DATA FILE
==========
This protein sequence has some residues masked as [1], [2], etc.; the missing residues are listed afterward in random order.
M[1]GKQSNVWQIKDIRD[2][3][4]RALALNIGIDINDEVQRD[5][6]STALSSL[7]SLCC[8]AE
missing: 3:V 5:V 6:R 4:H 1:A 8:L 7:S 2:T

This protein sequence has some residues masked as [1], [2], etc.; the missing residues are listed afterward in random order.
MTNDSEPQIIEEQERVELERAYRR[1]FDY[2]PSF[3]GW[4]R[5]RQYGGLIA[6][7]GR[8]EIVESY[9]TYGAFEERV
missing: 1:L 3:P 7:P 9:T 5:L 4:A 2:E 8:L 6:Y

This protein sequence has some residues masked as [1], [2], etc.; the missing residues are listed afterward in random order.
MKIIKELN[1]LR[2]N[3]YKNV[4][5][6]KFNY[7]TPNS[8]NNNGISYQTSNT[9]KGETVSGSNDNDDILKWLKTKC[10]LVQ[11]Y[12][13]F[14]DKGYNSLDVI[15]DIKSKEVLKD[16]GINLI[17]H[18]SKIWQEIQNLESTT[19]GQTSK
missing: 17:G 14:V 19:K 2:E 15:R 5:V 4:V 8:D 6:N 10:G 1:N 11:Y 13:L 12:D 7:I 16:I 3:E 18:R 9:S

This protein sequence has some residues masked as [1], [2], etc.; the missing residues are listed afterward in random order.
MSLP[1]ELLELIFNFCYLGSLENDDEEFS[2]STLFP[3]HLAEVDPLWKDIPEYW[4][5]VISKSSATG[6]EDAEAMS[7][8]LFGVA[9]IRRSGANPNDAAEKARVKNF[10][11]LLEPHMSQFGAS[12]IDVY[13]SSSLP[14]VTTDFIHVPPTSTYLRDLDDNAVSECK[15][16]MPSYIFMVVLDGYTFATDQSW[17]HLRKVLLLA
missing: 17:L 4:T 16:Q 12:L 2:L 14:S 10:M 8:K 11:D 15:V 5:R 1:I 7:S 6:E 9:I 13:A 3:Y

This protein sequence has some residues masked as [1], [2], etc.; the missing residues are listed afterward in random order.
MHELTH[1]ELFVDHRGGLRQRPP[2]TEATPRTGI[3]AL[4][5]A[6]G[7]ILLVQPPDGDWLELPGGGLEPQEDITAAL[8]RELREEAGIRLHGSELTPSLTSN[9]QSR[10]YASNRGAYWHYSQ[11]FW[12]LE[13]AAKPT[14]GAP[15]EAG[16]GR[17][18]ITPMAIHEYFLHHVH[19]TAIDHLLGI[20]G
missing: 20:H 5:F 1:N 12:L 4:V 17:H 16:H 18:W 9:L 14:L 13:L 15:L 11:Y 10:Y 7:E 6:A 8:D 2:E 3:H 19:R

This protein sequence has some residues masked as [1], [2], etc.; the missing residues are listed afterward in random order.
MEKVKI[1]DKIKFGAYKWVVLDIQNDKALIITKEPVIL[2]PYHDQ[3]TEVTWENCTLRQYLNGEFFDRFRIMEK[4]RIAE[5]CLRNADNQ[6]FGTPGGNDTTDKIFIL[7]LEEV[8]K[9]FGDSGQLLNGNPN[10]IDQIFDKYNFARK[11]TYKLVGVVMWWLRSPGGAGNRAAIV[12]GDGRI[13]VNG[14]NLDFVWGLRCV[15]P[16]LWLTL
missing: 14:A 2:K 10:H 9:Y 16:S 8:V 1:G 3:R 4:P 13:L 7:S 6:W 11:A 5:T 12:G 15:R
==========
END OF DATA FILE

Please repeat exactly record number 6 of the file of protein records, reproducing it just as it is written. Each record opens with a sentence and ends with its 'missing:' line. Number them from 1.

This protein sequence has some residues masked as [1], [2], etc.; the missing residues are listed afterward in random order.
MEKVKI[1]DKIKFGAYKWVVLDIQNDKALIITKEPVIL[2]PYHDQ[3]TEVTWENCTLRQYLNGEFFDRFRIMEK[4]RIAE[5]CLRNADNQ[6]FGTPGGNDTTDKIFIL[7]LEEV[8]K[9]FGDSGQLLNGNPN[10]IDQIFDKYNFARK[11]TYKLVGVVMWWLRSPGGAGNRAAIV[12]GDGRI[13]VNG[14]NLDFVWGLRCV[15]P[16]LWLTL
missing: 14:A 2:K 10:H 9:Y 16:S 8:V 1:G 3:R 4:P 13:L 7:S 6:W 11:A 5:T 12:G 15:R